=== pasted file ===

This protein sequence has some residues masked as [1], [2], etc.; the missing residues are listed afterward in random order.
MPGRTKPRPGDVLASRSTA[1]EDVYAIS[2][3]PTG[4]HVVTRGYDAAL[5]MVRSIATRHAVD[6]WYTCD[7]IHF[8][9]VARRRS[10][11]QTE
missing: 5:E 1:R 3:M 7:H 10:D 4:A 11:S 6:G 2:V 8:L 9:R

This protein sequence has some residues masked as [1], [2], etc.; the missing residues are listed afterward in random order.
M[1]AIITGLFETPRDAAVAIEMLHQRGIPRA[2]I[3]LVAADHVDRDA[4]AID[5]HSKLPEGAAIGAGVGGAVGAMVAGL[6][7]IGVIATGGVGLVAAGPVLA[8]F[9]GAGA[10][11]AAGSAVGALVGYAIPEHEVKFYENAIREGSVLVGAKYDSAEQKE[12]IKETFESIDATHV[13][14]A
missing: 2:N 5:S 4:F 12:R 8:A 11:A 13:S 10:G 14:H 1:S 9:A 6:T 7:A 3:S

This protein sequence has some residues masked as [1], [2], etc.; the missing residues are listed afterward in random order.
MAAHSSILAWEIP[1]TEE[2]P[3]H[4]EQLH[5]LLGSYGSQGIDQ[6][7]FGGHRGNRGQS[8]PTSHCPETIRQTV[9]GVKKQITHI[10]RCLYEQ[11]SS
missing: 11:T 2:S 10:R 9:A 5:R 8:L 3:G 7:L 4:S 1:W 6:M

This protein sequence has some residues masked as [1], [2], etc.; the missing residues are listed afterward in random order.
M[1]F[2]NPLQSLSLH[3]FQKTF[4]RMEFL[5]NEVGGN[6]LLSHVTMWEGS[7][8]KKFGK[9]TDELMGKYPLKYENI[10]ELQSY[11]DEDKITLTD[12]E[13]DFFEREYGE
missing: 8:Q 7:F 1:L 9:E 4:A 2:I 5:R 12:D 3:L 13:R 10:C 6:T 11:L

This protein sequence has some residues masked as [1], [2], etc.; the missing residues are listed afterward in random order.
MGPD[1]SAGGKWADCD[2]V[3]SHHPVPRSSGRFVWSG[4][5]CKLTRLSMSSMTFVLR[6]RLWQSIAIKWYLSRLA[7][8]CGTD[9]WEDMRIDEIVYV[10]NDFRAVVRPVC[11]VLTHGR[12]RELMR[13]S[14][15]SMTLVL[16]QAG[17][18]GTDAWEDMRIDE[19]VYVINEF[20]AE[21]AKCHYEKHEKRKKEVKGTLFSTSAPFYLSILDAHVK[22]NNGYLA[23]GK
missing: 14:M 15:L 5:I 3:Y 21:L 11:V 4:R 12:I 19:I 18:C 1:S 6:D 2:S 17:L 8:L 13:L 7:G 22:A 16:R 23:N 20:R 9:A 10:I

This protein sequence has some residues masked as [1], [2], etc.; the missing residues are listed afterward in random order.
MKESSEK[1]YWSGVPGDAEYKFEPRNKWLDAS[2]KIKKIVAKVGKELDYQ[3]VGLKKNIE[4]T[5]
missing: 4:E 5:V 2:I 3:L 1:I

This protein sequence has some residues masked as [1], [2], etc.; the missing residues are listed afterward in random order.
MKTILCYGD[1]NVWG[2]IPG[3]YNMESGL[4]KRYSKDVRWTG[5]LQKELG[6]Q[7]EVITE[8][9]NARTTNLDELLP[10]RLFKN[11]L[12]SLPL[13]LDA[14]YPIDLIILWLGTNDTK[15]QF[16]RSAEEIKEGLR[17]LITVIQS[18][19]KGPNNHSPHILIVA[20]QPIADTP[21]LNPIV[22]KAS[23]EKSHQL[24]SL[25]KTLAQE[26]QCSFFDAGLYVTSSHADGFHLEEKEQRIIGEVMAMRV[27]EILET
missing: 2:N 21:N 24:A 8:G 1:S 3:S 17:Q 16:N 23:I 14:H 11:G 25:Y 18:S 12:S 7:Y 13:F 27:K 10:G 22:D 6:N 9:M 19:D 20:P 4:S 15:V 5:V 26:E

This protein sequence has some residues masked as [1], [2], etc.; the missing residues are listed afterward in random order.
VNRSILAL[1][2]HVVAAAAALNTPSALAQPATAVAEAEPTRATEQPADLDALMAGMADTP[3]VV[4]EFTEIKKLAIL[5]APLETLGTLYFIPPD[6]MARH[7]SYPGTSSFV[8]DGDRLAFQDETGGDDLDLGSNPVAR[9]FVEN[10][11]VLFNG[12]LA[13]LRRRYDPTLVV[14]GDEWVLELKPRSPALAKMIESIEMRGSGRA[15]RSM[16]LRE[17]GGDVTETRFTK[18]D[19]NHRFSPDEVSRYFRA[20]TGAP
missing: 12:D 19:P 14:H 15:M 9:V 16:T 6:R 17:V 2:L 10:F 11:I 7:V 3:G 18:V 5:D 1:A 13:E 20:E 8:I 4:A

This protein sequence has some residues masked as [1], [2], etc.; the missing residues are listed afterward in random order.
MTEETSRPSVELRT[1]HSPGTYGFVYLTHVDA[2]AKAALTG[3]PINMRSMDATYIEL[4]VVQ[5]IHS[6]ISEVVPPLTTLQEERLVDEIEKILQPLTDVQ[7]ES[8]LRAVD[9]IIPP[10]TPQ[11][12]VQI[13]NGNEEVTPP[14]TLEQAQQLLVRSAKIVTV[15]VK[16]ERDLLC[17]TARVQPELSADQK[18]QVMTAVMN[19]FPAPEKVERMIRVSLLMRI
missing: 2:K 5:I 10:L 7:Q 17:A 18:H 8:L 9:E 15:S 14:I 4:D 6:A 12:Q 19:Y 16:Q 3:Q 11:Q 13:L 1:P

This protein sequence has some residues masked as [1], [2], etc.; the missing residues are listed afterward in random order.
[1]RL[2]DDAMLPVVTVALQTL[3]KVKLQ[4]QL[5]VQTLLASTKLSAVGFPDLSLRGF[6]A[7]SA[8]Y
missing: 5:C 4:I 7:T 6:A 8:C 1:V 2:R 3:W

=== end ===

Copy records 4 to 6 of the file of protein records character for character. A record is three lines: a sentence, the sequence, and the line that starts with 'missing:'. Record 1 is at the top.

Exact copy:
This protein sequence has some residues masked as [1], [2], etc.; the missing residues are listed afterward in random order.
M[1]F[2]NPLQSLSLH[3]FQKTF[4]RMEFL[5]NEVGGN[6]LLSHVTMWEGS[7][8]KKFGK[9]TDELMGKYPLKYENI[10]ELQSY[11]DEDKITLTD[12]E[13]DFFEREYGE
missing: 8:Q 7:F 1:L 9:E 4:A 2:I 5:R 12:D 3:L 13:R 10:C 6:T 11:L

This protein sequence has some residues masked as [1], [2], etc.; the missing residues are listed afterward in random order.
MGPD[1]SAGGKWADCD[2]V[3]SHHPVPRSSGRFVWSG[4][5]CKLTRLSMSSMTFVLR[6]RLWQSIAIKWYLSRLA[7][8]CGTD[9]WEDMRIDEIVYV[10]NDFRAVVRPVC[11]VLTHGR[12]RELMR[13]S[14][15]SMTLVL[16]QAG[17][18]GTDAWEDMRIDE[19]VYVINEF[20]AE[21]AKCHYEKHEKRKKEVKGTLFSTSAPFYLSILDAHVK[22]NNGYLA[23]GK
missing: 14:M 15:L 5:I 3:Y 21:L 11:V 4:R 12:I 19:I 18:C 1:S 6:D 2:S 17:L 8:L 13:L 7:G 22:A 16:R 23:N 20:R 9:A 10:I

This protein sequence has some residues masked as [1], [2], etc.; the missing residues are listed afterward in random order.
MKESSEK[1]YWSGVPGDAEYKFEPRNKWLDAS[2]KIKKIVAKVGKELDYQ[3]VGLKKNIE[4]T[5]
missing: 4:E 5:V 2:I 3:L 1:I